• Keep a bucket of water, fire extinguisher, shovel, or garden hose nearby.
  • Pour lots of water on the fire. Drown ALL embers, not just the red ones. Pour water until all hissing sounds stop. Continue to add water and stir with a shovel until all material is cool.
  • Never: Burn trash, rubbish, garbage, or yard waste as it is prohibited by law.

 

Talk to your kids about fire safety.

Teach your children about fire safety and what they can do to prevent fires. The more they know, the less likely they are to cause an accident. Store matches and lighters in a safe place, and out of reach. If clothing catches fire, Stop, Drop, and Roll. Stop. Drop to the ground and cover your face with your hands. Roll over and over or back and forth until the fire is out.

For more information, see the Recreational Fire Safety Guideline Brochure

Evacuation Terminology

In 2020 the State of California moved to create a more consistent message regarding evacuations. They opted to utilize the same terminology throughout the state to eliminate confusion. Here is a list of the new definitions.

  • Evacuation Order: Immediate threat to life. This is a lawful order to leave now. The area is lawfully closed to public access.
  • Evacuation Warning: Potential threat to life and/or property. Those who require additional time to evacuate and those with pets and livestock should leave now.
  • Shelter in Place: Go indoors. Shut and lock doors and windows. Prepare to self-sustain until further notice and/or contacted by emergency personnel for additional direction.

For more details on the updated terminology, visit the Evacuation Terminology page on the VC Emergency website.

06 29 20 Evac Terminology

Heat Wave Safety

Heat Wave SafetyBefore a Heat Wave

  • Listen to local weather forecasts and stay aware of upcoming temperature changes.
  • Discuss heat safety precautions with members of your household. Have a plan for wherever you spend time— home, work, and school—and prepare for power outages.
  • Check the contents of your emergency disaster kit in case a power outage occurs.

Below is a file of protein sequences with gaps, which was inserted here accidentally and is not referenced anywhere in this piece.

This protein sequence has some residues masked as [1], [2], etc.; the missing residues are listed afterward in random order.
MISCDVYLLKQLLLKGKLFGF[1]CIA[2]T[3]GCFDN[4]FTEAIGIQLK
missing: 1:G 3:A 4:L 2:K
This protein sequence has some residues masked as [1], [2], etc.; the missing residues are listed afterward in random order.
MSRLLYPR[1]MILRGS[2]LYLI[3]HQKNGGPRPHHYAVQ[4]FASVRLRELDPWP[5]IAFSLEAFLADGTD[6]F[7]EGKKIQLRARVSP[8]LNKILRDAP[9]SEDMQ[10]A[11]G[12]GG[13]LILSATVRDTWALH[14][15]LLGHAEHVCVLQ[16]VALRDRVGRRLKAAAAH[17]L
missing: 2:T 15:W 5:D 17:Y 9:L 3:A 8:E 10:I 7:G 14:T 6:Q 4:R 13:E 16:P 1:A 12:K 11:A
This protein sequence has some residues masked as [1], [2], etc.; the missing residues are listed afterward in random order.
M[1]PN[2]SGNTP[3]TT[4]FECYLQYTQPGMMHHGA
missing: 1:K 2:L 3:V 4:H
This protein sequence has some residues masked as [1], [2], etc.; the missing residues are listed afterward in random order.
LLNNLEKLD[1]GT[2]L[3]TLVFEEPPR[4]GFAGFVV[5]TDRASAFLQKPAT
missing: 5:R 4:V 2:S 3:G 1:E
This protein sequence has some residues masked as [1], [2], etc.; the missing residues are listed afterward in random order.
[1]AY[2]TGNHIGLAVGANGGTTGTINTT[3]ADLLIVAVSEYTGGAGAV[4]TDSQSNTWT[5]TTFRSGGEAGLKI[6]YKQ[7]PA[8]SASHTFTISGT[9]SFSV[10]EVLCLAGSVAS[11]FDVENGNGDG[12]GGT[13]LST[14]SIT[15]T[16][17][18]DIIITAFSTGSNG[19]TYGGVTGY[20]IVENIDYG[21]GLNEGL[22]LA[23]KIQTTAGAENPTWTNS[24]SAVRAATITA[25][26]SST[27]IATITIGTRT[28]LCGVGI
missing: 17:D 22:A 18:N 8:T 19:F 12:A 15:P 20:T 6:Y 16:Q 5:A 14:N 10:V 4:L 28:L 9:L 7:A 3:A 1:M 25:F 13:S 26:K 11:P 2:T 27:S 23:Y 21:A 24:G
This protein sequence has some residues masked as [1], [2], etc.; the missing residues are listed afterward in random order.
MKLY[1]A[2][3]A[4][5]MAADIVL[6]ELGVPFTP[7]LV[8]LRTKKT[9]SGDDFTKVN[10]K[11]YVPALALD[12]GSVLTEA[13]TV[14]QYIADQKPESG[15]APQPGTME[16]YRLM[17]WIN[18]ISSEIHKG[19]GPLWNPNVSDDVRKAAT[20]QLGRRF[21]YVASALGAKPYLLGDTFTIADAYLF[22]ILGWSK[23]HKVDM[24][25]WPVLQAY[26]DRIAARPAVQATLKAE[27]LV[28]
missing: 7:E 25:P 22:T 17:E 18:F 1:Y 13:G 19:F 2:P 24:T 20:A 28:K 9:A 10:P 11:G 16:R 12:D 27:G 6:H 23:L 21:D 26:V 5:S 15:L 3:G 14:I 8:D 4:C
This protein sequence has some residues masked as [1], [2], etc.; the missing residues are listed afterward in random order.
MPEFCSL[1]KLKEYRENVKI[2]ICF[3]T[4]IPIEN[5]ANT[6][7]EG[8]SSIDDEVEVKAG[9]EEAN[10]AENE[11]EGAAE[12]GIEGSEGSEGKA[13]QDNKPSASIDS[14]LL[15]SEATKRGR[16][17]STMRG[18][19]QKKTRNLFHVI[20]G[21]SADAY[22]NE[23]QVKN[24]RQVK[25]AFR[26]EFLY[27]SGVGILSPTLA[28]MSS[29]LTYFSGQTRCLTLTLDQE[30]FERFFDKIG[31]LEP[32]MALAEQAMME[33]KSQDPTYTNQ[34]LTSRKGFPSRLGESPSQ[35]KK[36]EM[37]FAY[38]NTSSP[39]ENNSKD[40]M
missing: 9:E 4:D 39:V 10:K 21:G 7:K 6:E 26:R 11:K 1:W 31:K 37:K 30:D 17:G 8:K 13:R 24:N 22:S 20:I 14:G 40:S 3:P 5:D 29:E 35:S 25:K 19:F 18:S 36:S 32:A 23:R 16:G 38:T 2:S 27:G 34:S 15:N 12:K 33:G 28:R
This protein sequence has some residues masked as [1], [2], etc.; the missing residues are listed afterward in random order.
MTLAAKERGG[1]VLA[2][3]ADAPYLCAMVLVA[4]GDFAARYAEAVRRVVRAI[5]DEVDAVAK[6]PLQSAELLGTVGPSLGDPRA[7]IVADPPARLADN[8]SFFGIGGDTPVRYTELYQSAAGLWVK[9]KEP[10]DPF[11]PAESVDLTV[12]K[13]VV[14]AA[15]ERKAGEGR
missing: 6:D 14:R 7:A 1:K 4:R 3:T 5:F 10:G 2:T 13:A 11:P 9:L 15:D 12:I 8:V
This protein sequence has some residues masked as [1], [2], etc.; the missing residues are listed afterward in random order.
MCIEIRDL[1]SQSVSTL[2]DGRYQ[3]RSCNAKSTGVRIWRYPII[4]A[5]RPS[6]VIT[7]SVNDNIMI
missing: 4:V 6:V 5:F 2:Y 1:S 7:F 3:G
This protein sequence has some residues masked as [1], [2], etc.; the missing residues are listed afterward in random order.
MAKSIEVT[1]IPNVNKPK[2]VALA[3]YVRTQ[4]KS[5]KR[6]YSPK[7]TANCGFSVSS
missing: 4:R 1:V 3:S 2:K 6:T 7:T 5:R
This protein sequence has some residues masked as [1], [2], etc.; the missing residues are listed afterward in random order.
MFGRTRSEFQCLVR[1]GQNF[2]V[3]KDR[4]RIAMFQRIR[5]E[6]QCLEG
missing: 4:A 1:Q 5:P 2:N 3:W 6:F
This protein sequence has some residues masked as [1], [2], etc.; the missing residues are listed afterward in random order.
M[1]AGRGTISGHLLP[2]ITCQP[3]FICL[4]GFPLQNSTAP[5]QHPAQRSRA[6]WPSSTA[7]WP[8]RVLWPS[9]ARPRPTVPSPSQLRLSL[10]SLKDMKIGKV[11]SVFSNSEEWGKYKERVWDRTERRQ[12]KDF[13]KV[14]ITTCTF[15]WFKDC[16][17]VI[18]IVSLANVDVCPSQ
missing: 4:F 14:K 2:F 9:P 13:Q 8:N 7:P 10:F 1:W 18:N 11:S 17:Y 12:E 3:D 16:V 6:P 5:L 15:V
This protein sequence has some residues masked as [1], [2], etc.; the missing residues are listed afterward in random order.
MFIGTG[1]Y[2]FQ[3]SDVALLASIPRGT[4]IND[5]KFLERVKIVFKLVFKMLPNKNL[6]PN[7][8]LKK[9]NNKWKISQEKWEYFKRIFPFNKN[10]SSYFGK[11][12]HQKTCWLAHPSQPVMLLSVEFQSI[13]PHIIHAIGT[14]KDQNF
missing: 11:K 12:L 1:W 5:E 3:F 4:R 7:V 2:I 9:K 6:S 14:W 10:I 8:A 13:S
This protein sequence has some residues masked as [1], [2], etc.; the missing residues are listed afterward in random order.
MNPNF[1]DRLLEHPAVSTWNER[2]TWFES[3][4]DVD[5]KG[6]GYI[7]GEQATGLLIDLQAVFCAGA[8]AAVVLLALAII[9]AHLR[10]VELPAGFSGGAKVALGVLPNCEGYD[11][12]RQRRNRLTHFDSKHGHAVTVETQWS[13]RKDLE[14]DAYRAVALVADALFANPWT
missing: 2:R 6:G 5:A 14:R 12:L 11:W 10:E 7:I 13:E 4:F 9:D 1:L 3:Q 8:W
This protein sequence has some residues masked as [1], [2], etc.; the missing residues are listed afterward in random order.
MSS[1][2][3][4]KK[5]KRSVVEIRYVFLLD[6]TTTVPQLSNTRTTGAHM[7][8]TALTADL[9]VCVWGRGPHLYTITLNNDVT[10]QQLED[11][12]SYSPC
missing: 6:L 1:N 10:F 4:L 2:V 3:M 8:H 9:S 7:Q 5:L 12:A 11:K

• Know those in your neighborhood who are elderly, young, sick, or overweight. They are more likely to become victims of excessive heat and may need help.
  • If you do not have air conditioning, choose places you could go to for relief from the heat during the warmest part of the day (schools, libraries, theaters, malls).
  • Ensure that your animals' needs for water and shade are met.

What To Do During a Heat Wave

  • Listen to a NOAA Weather Radio for critical updates from the National Weather Service (NWS).
  • Never leave children or pets alone in enclosed vehicles.
  • Stay hydrated by drinking plenty of fluids even if you do not feel thirsty. Avoid drinks with caffeine or alcohol.
  • Wear loose-fitting, lightweight, light-colored clothing. Avoid dark colors because they absorb the sun’s rays.
  • Slow down, stay indoors, and avoid strenuous exercise during the hottest part of the day.
  • Postpone outdoor games and activities.
  • Take frequent breaks if you must work outdoors.
  • Check on family, friends, and neighbors who do not have air conditioning, who spend much of their time alone or who are more likely to be affected by the heat.
  • Check on your animals frequently to ensure that they are not suffering from the heat.
  • If you engage in swimming in a body of water, make sure you are water safe.